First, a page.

First, the burden lies on the defendant to produce to the Court evidence that he has a prima facie defence: see Evans v Bertlam [1937] AC 473 at 480, cited with approval in Mercurine at [64]. In this regard, it is trite that bare assertions on their own are insufficient to raise a triable issue: see Prosperous Credit Pte Ltd v Gen Hwa Franchise International Pte Ltd and others [1998] 1 SLR(R) 53 at [14]. In the context of O 14 applications, a court will not generally grant leave to defend if all the defendant provides is a mere assertion, contained in an affidavit, of a given situation which forms the basis of his defence: see M2B World Asia Pacific Pte Ltd v Matsumura Akihiko [2015] 1 SLR 325 at [19]. The court is not bound to, and in fact should not, accept the defendant’s sworn evidence uncritically. If the sworn evidence is ambiguous, imprecise, inconsistent with contemporaneous documents or inherently improbable, then it may well be that an arguable or triable issue has not been raised despite the sworn evidence. This is so even if the court is not embarking on a detailed examination of the merits at this stage.

Second, although the existence of a prima facie defence is a highly significant consideration, it does not mean that a defendant who is able to demonstrate a prima facie defence has an automatic entitlement to have the default judgment set aside. Other factors should also be taken into consideration: Mercurine at [98]. Commonly, these include the length of delay in making the application, the explanation given for the delay, why the default occurred and any prejudice that would be caused to the plaintiff or to third parties if the default judgment were to be set aside.

My Decision

For the reasons that follow, I have concluded that the Default Judgment should not be set aside.

Has the Defendant Shown a Prima Facie Defence? The Factual Basis of the Putative Defence

As explained at [8] above, the main thrust of the Defendant’s case, and the entire factual basis for its purported defence, was the Alleged Refund Arrangement.

However, on such a critical issue, the Defendant provided nothing more than bare assertions made in its affidavit. The relevant parts of the affidavit are reproduced below: [T]he Plaintiff had failed to reveal that the cheque for the sum of S$30,000.00 was issued to him as a refund of his purchase of GTB coins (“GTB”). Thus, the cheque was issued only on the basis that the Plaintiff was to return all the GTB in his possession to the Defendant. As the Plaintiff is well aware, the Plaintiff has, to date, failed to return all the GTB in his possession to the Defendant. The claimed sum of S$30,000 in question is therefore in dispute as the Plaintiff failed to perform the requisite steps for the refund arrangement. Pursuant to the above, we were under the impression that the arrangement with the Plaintiff was sufficiently clear and that the lack of performance on the Plaintiff’s part meant that the refund transaction in question had been called off.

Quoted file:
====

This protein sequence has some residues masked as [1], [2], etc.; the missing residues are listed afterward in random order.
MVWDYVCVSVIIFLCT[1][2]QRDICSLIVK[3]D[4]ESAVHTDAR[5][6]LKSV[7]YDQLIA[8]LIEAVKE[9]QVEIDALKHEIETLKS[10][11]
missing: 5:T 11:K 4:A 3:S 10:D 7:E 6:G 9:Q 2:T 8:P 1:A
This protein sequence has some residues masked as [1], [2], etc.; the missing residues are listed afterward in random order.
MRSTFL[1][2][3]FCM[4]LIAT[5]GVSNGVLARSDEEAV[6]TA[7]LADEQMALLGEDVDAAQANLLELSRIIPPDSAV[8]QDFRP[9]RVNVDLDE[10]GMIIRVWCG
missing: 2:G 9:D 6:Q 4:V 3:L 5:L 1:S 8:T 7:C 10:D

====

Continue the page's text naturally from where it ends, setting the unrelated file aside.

[emphasis added in bold and underline]

Apart from the foregoing, there was no other evidence in the Defendant’s affidavit on the Alleged Refund Arrangement.

This was notwithstanding that the Plaintiff had, by way of his reply affidavit, exhibited a copy of the Settlement Agreement11 which clearly did not contain any express term obliging the Plaintiff to return “GTB coins”, or otherwise impose any condition for payment. To the contrary, the Settlement Agreement provided that:

Belatedly, in the Defendant’s Skeletal Written Submissions filed on 4 March 2021, the Defendant enclosed certain messages exchanged between the parties through the WeChat messaging platform (“WeChat exchanges”) which purportedly “corroborates the Defendant’s assertion…that there was an arrangement for the GTB to be exchanged for monies”.12 No further explanation on the background to these WeChat exchanges was provided.

Although this was clearly evidence from the bar, I was prepared to consider whether the Defendant should be allowed leave to adduce these documents as evidence by way of a supplementary affidavit, had these documents been of potential relevance. Therefore, at the oral hearing on 25 March 2021, I invited the Defendant’s counsel to address the court on how these WeChat exchanges purportedly corroborated the Defendant’s case.

Counsel for the Defendant then referred me to one particular message dated 21 August 2020 at 6.20PM (“Message”),13 which counsel for the Defendant explained was a message from one of the Defendant’s directors to the Plaintiff. The message was as follows:

The Defendant’s counsel submitted that the Message was evidence of the following arrangement (“Alleged Refund Arrangement Variant”):

I would add at this point that this was the first time the Defendant raised the assertion (by way of oral submissions) that “the Plaintiff [was] supposed to consolidate GTB from third party purchasers and return, not only the GTB coins which the Plaintiff himself allegedly purchased, but also those [which] third parties purchased.

In any event, I was unable to see how the Message supported either the...